Why the sudden change? A qualitative study exploring factors influencing art therapists’ decisions to adapt to online art therapy delivery during the COVID-19 pandemic in the U.K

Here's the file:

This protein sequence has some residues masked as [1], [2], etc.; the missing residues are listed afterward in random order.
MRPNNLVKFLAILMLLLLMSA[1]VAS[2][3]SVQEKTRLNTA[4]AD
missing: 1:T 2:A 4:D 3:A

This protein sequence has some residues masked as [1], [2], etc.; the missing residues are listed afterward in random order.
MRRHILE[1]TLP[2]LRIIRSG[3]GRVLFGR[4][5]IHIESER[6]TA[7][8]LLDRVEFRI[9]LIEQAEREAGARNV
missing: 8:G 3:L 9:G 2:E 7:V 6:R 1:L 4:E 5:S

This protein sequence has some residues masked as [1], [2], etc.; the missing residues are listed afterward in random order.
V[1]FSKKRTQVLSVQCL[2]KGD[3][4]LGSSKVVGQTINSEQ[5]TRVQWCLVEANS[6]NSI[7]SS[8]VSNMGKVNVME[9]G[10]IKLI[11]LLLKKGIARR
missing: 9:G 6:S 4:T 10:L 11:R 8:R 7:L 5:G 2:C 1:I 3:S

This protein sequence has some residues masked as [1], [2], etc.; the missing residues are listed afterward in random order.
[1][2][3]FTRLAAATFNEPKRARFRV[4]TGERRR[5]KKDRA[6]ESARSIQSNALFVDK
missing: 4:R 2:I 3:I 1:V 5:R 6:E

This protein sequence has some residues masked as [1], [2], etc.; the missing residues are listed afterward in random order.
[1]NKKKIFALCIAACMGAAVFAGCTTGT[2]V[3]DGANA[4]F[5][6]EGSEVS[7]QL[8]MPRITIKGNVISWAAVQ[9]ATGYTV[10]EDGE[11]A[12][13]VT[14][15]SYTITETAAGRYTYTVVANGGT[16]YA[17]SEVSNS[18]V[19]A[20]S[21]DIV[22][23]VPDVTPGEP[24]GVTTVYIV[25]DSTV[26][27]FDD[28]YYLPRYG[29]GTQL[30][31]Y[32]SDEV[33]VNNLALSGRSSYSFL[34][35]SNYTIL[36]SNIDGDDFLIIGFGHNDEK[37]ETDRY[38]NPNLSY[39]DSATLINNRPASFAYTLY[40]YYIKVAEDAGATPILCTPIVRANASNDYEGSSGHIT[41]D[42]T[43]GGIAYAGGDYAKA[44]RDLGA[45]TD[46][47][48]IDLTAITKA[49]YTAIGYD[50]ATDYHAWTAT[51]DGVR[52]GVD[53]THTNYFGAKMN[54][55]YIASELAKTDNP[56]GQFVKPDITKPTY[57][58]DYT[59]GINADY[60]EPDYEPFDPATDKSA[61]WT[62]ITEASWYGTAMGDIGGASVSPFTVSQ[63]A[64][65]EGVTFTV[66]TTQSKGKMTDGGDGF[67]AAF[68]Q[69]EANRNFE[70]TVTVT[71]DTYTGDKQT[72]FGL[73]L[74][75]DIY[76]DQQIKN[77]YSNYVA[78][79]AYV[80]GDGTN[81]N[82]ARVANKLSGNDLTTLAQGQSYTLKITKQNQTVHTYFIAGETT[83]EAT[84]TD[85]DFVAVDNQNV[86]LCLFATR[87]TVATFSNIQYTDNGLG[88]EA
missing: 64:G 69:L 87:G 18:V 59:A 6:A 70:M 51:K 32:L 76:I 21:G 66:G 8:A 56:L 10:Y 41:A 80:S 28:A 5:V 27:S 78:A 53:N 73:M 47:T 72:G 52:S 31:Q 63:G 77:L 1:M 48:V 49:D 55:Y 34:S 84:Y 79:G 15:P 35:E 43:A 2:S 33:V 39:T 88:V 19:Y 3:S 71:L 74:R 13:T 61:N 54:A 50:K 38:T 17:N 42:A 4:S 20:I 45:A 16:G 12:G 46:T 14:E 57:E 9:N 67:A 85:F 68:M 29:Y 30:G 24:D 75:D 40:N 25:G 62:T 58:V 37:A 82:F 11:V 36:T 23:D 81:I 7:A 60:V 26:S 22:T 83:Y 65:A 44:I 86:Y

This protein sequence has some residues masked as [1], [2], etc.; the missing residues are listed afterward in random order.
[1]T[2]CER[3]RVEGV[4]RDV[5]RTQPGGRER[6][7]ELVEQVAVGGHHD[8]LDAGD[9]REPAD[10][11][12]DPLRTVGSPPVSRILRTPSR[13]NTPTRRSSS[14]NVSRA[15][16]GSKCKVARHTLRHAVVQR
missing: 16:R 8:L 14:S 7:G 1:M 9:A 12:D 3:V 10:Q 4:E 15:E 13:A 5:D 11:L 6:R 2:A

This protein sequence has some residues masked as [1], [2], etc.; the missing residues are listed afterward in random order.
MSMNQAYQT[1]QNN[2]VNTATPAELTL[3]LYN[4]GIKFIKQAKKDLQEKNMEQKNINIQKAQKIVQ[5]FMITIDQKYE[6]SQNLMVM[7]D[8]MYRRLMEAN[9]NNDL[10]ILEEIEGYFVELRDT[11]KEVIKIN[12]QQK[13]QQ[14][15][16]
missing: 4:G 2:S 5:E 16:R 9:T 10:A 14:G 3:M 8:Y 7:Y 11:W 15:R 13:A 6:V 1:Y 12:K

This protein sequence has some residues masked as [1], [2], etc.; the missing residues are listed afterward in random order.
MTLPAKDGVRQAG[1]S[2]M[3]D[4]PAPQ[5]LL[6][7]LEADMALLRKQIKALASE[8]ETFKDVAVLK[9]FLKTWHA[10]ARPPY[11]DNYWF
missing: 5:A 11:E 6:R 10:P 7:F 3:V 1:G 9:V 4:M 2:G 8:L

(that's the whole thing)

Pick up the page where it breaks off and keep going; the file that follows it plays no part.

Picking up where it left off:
Purpose The purpose of this small-scale research study was to determine the compelling factors influencing Art Therapists’ decisions to adjust to online art therapy during the COVID-19 pandemic. The research aimed to discover the views of U.K. based Art Therapists on the adaptations to their practice, implemented due to the sudden restrictions in face-to- face delivery. It was hoped, through its findings the study would reveal the attitudes of Art Therapists towards online Art Therapy delivery and explore how this could impact upon its delivery. The study aimed to provide useful data in understanding what is helpful in the development of online Art Therapy working and thus further inform the expansion of the field. Methods This research study explored “Why are art therapists in the U.K. adapting their practice during the Covid-19 pandemic?” through the subjective experience of five Art Therapists in a small-scale study using a qualitative research design and the Constructivist Grounded Theory method. This was to allow for the co construction of theory that included both participant and researcher experiences, while offering in-depth analysis grounded in the data. The researcher conducted 30-45 minute online video interviews with participants where they were asked about their experiences and adaptations while working online as Art Therapists during the Covid-19 pandemic. The study was limited to Art Therapists living and working in the U.K. who were qualified and registered with the British Association of Art Therapy and not employed within the NHS at the time of interview. Data from interviews were transcribed and analysed consistent with the Constructivist Grounded Theory approach using theoretical sampling and the constant comparison method in interpretation. Findings Through analysis of the data generated from interviews with all five participants who consented to take part in the study, five main themes emerged in response to the research question: (1) Commitment to Clients, (2) Inherent adaptability, Reflexivity and curiosity (in practice), (3) Determination, (4) Feeling 16006819 3 Pressured and (7) Maintaining Identity. In addition to these the study also revealed other findings related to the attitudes of Art Therapists related to adaptations they had made: (1) Reluctance to Adapt (Facing an unknown and Lacking knowledge) and (2) Concerns about adaptations (Limitations and Safety). Conclusions Findings showed that the commitment Art Therapists felt to their clients and the need to maintain consistency in their practice was significant, as was their apparent innate adaptability, flexibility and drive to adapt sessions to suit their clients’ needs. Determination was identified as a potential cause of adaptation, evidenced in the efforts to maintain connections and the drive to provide meaningful therapy in a crisis situation. Pressure in the form of time limitations and financial responsibilities were key factors in their decision to adapt online delivery, alongside the need to maintain their identity as Art Therapists and define their practice. Findings also revealed significant data on the feelings of Art Therapists in regards to their adapted practice during the COVID-19 pandemic. Themes that emerged were: reluctance (facing an unknown and lacking in knowledge) and concerns (limitations and safety). Art Therapists described feeling hesitant which they attributed to their concerns around the unknown and felt they lacked knowledge and training, were underqualified, unsupported and needing guidance. All of which contributed to feeling unconfident in delivering Art Therapy online. The limitations of what online delivery could offer when compared to face to-face caused apprehension and concern that the online platform omitted significant valuable elements in the work and was not as effective. Limitations & Implications The study, being completed in a short time frame, was limited to a small number of participants which allowed the researcher to focus on the quality of the data and subsequent in depth analysis, however, fully exploring phenomena and drawing conclusions from the data may have been limited. 16006819 4 The study itself took place during the COVID-19 pandemic, through which a further lockdown was imposed on the U.K. population, which may have had a negative effect on interest and participation. A more even distribution in terms of participants’ experience as qualified Art Therapists may have yielded more robust data. Prior to this study there had been limited evidence of research relating to attitudes of Art Therapists and little exploring what factors influenced their decisions to adapt their practice to online delivery during COVID-19. Findings may be of use in providing insight into factors influencing how Art Therapists may adapt their practice to new technologies in the future. Further research is essential to provide a broader and more widely reaching understanding of Art Therapists’ attitudes to adaptation in general, and in online work specifically, during the current rapid expansions in this field.